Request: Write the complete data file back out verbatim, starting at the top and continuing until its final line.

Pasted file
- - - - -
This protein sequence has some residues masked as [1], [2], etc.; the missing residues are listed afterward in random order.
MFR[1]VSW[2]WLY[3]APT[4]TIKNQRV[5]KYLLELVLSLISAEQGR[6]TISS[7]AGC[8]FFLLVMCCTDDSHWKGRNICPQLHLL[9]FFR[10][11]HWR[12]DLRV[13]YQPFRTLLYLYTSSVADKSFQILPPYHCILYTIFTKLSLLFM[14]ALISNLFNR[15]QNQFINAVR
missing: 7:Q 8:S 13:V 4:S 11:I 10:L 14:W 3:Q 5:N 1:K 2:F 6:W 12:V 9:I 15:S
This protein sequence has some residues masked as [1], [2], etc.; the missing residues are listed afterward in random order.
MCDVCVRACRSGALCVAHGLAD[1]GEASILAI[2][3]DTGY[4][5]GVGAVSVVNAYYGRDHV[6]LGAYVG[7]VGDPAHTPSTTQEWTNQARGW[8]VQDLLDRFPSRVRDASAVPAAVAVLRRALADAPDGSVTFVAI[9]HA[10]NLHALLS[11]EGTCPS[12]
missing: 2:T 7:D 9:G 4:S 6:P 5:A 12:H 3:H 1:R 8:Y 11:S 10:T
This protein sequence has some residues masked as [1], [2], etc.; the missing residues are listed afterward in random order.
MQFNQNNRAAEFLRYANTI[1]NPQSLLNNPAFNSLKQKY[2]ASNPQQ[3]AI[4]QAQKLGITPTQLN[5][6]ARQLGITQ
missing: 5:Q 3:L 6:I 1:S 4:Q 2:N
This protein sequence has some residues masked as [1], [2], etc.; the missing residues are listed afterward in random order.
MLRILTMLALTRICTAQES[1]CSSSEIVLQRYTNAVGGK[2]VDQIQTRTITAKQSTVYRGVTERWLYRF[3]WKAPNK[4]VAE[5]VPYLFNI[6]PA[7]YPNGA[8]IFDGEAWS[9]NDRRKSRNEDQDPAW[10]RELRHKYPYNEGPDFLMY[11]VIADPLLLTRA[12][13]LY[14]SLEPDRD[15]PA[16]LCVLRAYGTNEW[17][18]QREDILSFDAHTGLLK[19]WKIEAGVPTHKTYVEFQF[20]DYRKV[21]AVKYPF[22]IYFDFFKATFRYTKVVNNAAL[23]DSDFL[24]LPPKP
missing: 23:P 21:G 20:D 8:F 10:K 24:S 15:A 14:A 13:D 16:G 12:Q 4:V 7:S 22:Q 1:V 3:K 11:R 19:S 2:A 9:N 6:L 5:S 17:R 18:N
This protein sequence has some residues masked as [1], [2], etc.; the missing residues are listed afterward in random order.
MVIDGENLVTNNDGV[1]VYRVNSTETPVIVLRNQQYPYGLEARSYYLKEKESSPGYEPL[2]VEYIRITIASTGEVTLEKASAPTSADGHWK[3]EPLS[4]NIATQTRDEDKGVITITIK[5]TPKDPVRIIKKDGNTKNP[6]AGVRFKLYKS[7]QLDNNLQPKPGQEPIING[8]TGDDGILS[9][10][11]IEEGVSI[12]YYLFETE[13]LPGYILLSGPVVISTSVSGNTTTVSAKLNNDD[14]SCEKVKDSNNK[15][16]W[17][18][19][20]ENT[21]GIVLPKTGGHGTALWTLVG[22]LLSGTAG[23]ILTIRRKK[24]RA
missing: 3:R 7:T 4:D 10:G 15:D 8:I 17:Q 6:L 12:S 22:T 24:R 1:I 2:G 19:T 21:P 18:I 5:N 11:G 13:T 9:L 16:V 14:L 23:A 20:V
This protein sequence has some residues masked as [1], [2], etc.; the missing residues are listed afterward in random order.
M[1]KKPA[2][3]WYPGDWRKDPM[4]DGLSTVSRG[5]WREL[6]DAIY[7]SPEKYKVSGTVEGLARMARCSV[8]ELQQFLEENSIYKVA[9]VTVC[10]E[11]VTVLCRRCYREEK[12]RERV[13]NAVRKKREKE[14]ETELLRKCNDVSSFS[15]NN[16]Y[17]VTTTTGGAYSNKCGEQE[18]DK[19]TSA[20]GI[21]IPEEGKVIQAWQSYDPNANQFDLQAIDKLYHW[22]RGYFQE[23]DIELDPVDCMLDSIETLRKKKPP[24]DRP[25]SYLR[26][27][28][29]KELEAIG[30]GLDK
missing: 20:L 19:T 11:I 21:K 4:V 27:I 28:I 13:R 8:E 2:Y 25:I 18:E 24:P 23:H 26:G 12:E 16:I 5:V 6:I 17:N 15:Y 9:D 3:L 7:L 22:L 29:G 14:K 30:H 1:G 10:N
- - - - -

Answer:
This protein sequence has some residues masked as [1], [2], etc.; the missing residues are listed afterward in random order.
MFR[1]VSW[2]WLY[3]APT[4]TIKNQRV[5]KYLLELVLSLISAEQGR[6]TISS[7]AGC[8]FFLLVMCCTDDSHWKGRNICPQLHLL[9]FFR[10][11]HWR[12]DLRV[13]YQPFRTLLYLYTSSVADKSFQILPPYHCILYTIFTKLSLLFM[14]ALISNLFNR[15]QNQFINAVR
missing: 7:Q 8:S 13:V 4:S 11:I 10:L 14:W 3:Q 5:N 1:K 2:F 6:W 12:V 9:I 15:S
This protein sequence has some residues masked as [1], [2], etc.; the missing residues are listed afterward in random order.
MCDVCVRACRSGALCVAHGLAD[1]GEASILAI[2][3]DTGY[4][5]GVGAVSVVNAYYGRDHV[6]LGAYVG[7]VGDPAHTPSTTQEWTNQARGW[8]VQDLLDRFPSRVRDASAVPAAVAVLRRALADAPDGSVTFVAI[9]HA[10]NLHALLS[11]EGTCPS[12]
missing: 2:T 7:D 9:G 4:S 6:P 5:A 12:H 3:H 1:R 8:Y 11:S 10:T
This protein sequence has some residues masked as [1], [2], etc.; the missing residues are listed afterward in random order.
MQFNQNNRAAEFLRYANTI[1]NPQSLLNNPAFNSLKQKY[2]ASNPQQ[3]AI[4]QAQKLGITPTQLN[5][6]ARQLGITQ
missing: 5:Q 3:L 6:I 1:S 4:Q 2:N
This protein sequence has some residues masked as [1], [2], etc.; the missing residues are listed afterward in random order.
MLRILTMLALTRICTAQES[1]CSSSEIVLQRYTNAVGGK[2]VDQIQTRTITAKQSTVYRGVTERWLYRF[3]WKAPNK[4]VAE[5]VPYLFNI[6]PA[7]YPNGA[8]IFDGEAWS[9]NDRRKSRNEDQDPAW[10]RELRHKYPYNEGPDFLMY[11]VIADPLLLTRA[12][13]LY[14]SLEPDRD[15]PA[16]LCVLRAYGTNEW[17][18]QREDILSFDAHTGLLK[19]WKIEAGVPTHKTYVEFQF[20]DYRKV[21]AVKYPF[22]IYFDFFKATFRYTKVVNNAAL[23]DSDFL[24]LPPKP
missing: 23:P 21:G 20:D 8:F 10:K 24:S 15:A 14:A 13:D 16:G 12:Q 4:V 7:S 22:Q 1:V 3:K 11:R 19:S 2:A 9:N 6:L 5:S 17:R 18:N
This protein sequence has some residues masked as [1], [2], etc.; the missing residues are listed afterward in random order.
MVIDGENLVTNNDGV[1]VYRVNSTETPVIVLRNQQYPYGLEARSYYLKEKESSPGYEPL[2]VEYIRITIASTGEVTLEKASAPTSADGHWK[3]EPLS[4]NIATQTRDEDKGVITITIK[5]TPKDPVRIIKKDGNTKNP[6]AGVRFKLYKS[7]QLDNNLQPKPGQEPIING[8]TGDDGILS[9][10][11]IEEGVSI[12]YYLFETE[13]LPGYILLSGPVVISTSVSGNTTTVSAKLNNDD[14]SCEKVKDSNNK[15][16]W[17][18][19][20]ENT[21]GIVLPKTGGHGTALWTLVG[22]LLSGTAG[23]ILTIRRKK[24]RA
missing: 3:R 7:T 4:D 10:G 15:D 8:I 17:Q 6:L 12:S 22:T 24:R 1:I 2:G 19:T 21:P 18:I 5:N 11:G 13:T 9:L 16:V 14:L 23:A 20:V
This protein sequence has some residues masked as [1], [2], etc.; the missing residues are listed afterward in random order.
M[1]KKPA[2][3]WYPGDWRKDPM[4]DGLSTVSRG[5]WREL[6]DAIY[7]SPEKYKVSGTVEGLARMARCSV[8]ELQQFLEENSIYKVA[9]VTVC[10]E[11]VTVLCRRCYREEK[12]RERV[13]NAVRKKREKE[14]ETELLRKCNDVSSFS[15]NN[16]Y[17]VTTTTGGAYSNKCGEQE[18]DK[19]TSA[20]GI[21]IPEEGKVIQAWQSYDPNANQFDLQAIDKLYHW[22]RGYFQE[23]DIELDPVDCMLDSIETLRKKKPP[24]DRP[25]SYLR[26][27][28][29]KELEAIG[30]GLDK
missing: 20:L 19:T 11:I 21:K 4:V 27:I 28:I 13:R 8:E 2:Y 25:I 18:E 24:P 23:H 26:G 12:E 16:I 5:V 6:I 17:N 15:Y 9:D 3:L 7:L 22:L 29:G 14:K 30:H 1:G 10:N